Now, the greatest alarm that fortune ever brought upon
Comparison between the fall of Greece under the Romans with the Persian invasion, B.C. 480.
the Greeks was when Xerxes invaded Europe:
for at that time all were exposed to danger
though an extremely small number actually
suffered disaster. The greatest sufferers were the
Athenians: for, with a prudent foresight of what was coming,
they abandoned their country with their wives
and children. That crisis then caused them
damage; for the Barbarians took Athens and
laid it waste with savage violence: but it brought them no
shame or disgrace. On the contrary, they gained the highest
glory in the eyes of all the world for having regarded everything as of less importance, in comparison with taking their
share in the same fortune as the other Greeks. Accordingly,
in consequence of their exalted conduct, they not only immediately recovered their own city and territory, but soon
afterwards disputed the supremacy in Greece with the Lacedaemonians.
The defeat of the Athenians at Aegospotami, B. C. 405.
Subsequently, indeed, they were
beaten by the Spartans in war, and forced to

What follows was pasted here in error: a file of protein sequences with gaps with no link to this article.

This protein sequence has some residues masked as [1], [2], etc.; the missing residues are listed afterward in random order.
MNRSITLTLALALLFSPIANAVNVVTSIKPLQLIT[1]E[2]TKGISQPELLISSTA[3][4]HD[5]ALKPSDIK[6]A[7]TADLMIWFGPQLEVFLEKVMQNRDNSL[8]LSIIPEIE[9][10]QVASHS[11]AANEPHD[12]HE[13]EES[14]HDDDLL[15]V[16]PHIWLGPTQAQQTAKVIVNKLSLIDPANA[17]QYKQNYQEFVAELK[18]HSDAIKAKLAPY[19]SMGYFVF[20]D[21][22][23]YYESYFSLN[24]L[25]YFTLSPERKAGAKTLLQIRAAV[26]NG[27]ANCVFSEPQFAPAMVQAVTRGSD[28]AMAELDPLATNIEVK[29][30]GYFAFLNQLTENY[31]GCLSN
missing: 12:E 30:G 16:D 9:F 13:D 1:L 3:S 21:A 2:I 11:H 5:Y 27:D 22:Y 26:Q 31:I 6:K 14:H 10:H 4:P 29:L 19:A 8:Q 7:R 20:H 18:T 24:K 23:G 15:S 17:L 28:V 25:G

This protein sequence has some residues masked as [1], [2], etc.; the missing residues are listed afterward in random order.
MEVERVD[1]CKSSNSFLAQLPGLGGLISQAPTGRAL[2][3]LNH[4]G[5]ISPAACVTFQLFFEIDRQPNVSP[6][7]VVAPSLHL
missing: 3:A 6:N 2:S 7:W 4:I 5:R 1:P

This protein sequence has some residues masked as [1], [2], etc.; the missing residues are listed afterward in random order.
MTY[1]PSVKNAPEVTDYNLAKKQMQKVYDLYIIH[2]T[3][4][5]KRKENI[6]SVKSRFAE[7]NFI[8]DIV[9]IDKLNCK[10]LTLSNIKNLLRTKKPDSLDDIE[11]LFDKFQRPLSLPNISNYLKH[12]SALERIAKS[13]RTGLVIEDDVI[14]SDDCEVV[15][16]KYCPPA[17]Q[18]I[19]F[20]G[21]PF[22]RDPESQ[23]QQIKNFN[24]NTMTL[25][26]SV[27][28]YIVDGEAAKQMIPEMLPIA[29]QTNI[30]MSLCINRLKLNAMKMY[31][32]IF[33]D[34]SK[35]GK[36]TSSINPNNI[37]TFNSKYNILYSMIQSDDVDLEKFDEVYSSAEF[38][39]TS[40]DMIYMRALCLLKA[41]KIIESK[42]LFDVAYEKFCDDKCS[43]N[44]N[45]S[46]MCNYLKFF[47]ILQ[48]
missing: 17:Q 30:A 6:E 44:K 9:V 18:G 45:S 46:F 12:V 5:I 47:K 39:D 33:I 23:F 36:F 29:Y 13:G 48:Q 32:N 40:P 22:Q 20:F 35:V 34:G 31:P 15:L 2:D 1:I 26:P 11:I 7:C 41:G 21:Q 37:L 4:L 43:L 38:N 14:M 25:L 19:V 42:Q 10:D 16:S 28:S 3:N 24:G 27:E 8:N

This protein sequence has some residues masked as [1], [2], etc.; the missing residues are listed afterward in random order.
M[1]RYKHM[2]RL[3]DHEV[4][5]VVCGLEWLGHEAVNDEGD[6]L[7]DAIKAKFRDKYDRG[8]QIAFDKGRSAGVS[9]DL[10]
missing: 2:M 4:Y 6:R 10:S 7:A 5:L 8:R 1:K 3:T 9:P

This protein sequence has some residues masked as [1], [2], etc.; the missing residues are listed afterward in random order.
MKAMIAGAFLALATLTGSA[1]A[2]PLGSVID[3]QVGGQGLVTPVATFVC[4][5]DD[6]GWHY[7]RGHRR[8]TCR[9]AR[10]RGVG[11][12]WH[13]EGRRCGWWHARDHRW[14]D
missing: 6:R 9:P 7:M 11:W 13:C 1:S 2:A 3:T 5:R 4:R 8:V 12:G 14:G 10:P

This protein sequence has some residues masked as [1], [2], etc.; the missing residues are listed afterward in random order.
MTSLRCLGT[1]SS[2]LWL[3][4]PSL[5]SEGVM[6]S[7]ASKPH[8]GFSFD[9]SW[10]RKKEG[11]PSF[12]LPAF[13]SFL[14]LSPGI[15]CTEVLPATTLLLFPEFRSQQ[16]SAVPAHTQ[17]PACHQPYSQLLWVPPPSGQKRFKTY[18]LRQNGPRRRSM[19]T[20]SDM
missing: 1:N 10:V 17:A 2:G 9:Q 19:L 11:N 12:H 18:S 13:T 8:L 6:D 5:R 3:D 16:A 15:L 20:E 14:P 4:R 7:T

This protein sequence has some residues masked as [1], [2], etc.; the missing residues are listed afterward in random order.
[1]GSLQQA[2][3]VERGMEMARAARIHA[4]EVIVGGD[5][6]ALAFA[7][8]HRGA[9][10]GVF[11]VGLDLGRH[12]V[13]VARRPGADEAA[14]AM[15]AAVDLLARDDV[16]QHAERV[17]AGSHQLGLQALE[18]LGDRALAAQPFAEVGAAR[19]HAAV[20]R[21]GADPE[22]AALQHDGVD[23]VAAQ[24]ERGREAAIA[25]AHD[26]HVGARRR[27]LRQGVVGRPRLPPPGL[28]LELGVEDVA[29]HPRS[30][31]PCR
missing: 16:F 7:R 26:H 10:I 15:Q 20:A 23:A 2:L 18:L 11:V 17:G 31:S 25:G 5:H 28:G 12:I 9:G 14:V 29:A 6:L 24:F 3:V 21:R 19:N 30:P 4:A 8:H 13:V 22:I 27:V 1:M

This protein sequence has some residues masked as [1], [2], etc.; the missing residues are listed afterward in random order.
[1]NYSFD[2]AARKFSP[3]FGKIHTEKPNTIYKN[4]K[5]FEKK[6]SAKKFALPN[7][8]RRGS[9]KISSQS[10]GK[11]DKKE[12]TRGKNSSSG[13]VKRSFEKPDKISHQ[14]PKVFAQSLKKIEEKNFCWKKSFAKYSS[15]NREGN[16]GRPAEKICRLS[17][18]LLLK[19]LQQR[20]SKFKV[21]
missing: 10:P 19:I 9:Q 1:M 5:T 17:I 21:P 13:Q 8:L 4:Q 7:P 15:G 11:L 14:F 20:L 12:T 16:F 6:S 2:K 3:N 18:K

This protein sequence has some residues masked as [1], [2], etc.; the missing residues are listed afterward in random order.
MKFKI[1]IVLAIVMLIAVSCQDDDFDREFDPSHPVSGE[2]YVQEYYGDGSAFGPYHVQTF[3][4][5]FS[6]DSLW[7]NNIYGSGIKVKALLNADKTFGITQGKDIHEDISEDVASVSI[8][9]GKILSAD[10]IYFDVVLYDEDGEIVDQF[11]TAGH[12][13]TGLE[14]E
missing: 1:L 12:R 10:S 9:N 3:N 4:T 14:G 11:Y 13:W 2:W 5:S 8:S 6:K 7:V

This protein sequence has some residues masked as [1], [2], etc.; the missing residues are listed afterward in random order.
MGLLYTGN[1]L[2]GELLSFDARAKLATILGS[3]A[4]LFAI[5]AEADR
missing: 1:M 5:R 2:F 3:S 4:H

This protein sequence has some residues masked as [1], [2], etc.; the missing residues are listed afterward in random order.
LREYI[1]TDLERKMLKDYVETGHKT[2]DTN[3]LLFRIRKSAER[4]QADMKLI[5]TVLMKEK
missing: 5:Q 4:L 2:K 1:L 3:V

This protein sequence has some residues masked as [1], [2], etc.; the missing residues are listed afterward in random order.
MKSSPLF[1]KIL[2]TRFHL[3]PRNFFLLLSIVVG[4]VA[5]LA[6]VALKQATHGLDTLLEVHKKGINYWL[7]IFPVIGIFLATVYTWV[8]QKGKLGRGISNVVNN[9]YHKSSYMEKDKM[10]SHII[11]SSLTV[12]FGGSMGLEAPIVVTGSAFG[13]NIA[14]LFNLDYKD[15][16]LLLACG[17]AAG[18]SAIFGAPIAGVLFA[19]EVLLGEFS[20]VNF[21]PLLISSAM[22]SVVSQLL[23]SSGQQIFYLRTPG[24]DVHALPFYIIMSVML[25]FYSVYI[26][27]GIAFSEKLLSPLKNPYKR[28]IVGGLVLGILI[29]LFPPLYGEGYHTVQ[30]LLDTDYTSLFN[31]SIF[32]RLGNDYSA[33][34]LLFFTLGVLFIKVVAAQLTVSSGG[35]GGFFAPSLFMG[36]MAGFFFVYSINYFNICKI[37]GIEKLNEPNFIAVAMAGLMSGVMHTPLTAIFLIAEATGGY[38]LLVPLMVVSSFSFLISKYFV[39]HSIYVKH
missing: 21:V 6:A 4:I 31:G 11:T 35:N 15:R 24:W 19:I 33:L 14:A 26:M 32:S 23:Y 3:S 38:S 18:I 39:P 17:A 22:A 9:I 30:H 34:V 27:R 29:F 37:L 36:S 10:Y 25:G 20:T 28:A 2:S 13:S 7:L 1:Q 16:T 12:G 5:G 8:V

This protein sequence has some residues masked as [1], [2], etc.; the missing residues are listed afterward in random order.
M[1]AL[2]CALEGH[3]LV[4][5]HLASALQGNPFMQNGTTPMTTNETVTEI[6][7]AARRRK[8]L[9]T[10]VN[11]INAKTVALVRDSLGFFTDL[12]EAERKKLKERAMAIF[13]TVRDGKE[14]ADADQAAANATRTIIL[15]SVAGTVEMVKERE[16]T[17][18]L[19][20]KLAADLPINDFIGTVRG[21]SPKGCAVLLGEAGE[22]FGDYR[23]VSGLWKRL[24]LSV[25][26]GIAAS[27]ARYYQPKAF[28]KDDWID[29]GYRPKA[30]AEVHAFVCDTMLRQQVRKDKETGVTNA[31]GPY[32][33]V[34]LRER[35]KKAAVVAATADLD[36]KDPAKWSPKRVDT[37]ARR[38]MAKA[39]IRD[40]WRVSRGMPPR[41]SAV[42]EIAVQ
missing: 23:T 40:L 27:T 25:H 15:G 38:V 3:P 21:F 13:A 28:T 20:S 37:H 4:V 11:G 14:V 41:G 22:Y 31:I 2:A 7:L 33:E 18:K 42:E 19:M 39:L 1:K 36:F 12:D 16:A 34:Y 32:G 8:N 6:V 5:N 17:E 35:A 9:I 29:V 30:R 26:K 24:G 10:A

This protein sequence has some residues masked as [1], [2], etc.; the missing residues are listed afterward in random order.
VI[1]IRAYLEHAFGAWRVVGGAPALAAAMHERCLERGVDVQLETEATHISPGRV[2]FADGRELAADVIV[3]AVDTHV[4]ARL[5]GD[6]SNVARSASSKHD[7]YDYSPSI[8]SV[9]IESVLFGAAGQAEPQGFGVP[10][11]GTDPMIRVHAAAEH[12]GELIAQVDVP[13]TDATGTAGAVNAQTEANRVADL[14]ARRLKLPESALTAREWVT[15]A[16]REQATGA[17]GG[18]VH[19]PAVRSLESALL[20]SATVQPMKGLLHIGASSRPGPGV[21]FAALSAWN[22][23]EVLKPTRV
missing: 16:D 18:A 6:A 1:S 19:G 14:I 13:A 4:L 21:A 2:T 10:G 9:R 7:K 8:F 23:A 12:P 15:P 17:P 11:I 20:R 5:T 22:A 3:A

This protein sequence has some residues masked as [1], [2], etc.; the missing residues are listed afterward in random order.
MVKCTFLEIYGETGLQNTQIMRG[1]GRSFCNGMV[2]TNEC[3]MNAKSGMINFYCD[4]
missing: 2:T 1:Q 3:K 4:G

submit to the destruction of their own city
walls: but even this one might assert to be a
reproach to the Lacedaemonians, for having used the power
put into their hands with excessive severity, rather than to the
of the Spartans at Leuctra, B. C. 371.
Then the Spartans once more, being
beaten by the Thebans, lost the supremacy in
Greece, and after that defeat were deprived of
their outside rule and reduced to the frontiers of Laconia.
But what disgrace was there in having retired, while disputing
for the most honourable objects, to the limits of their ancestral
dominion? Therefore, these events we may speak of as
failures, but not as misfortunes in any sense.
The destruction of Mantinea, B. C. 362,
again were forced to leave their city, being
divided out and scattered into separate villages
by the Lacedaemonians; but for this all the
world blamed the folly, not of the Mantineans, but of the
and of Thebes, B. C. 335.
The Thebans, indeed, besides the loss of their army, saw their country depopulated at the time when Alexander, having
resolved on the invasion of Asia, conceived that by making an
example of Thebes he should establish a terror that would act
as a check upon the Greeks, while his attention was distracted
upon other affairs: but at that time all the world pitied the
Thebans as having been treated with injustice and harshness,
and no one was found to justify this proceeding of Alexander.